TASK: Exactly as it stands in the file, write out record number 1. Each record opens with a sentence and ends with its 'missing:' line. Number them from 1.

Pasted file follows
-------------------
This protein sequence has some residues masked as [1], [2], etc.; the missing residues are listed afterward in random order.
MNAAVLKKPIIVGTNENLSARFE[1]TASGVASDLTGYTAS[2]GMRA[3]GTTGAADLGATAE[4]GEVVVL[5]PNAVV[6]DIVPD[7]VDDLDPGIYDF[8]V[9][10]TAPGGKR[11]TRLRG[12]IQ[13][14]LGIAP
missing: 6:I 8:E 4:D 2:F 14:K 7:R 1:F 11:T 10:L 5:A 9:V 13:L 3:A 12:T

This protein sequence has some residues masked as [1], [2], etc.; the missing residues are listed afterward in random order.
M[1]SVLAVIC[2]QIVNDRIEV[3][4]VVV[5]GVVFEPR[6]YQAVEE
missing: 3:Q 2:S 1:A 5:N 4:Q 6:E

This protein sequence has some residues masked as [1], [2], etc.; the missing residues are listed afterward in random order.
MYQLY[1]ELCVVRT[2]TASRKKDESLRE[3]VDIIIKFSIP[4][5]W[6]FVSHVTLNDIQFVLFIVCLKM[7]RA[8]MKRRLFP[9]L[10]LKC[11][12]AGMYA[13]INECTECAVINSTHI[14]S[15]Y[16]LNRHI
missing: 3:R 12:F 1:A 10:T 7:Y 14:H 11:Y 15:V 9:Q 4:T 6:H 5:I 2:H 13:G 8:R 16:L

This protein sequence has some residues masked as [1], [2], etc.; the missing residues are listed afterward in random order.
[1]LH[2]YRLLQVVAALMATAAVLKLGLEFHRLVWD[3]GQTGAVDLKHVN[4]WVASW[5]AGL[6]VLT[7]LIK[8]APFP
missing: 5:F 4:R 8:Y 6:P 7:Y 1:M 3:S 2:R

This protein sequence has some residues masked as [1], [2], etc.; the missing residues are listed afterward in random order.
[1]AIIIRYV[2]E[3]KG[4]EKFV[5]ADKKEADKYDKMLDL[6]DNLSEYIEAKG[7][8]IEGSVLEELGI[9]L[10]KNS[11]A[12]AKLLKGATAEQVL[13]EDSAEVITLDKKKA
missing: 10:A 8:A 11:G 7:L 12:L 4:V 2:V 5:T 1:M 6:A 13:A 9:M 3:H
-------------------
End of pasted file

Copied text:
This protein sequence has some residues masked as [1], [2], etc.; the missing residues are listed afterward in random order.
MNAAVLKKPIIVGTNENLSARFE[1]TASGVASDLTGYTAS[2]GMRA[3]GTTGAADLGATAE[4]GEVVVL[5]PNAVV[6]DIVPD[7]VDDLDPGIYDF[8]V[9][10]TAPGGKR[11]TRLRG[12]IQ[13][14]LGIAP
missing: 6:I 8:E 4:D 2:F 14:K 7:R 1:F 11:T 10:L 5:A 9:V 13:L 3:A 12:T